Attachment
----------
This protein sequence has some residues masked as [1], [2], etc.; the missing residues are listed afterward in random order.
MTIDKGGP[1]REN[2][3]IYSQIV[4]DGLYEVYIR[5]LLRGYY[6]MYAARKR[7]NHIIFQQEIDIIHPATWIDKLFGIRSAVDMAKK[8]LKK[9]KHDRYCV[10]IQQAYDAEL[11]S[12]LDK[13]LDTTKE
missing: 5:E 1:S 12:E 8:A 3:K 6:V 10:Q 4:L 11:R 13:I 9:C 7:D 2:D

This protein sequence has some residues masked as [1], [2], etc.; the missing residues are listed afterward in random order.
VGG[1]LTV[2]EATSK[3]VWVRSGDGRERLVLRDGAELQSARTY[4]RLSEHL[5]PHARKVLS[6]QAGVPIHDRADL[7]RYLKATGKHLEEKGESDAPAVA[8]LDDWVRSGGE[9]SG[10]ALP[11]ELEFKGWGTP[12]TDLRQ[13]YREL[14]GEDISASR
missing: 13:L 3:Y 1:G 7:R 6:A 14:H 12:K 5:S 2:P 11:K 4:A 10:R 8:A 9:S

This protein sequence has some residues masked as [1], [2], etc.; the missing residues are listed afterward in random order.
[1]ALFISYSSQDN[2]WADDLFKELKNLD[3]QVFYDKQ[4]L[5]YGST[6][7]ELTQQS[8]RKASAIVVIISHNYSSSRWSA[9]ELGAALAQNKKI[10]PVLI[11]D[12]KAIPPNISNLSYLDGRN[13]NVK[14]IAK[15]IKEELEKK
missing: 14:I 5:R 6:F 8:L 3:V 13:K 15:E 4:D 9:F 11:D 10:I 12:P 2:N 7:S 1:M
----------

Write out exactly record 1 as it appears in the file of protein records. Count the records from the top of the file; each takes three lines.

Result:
This protein sequence has some residues masked as [1], [2], etc.; the missing residues are listed afterward in random order.
MTIDKGGP[1]REN[2][3]IYSQIV[4]DGLYEVYIR[5]LLRGYY[6]MYAARKR[7]NHIIFQQEIDIIHPATWIDKLFGIRSAVDMAKK[8]LKK[9]KHDRYCV[10]IQQAYDAEL[11]S[12]LDK[13]LDTTKE
missing: 5:E 1:S 12:E 8:A 3:K 6:V 10:Q 4:L 11:R 13:I 9:C 7:D 2:D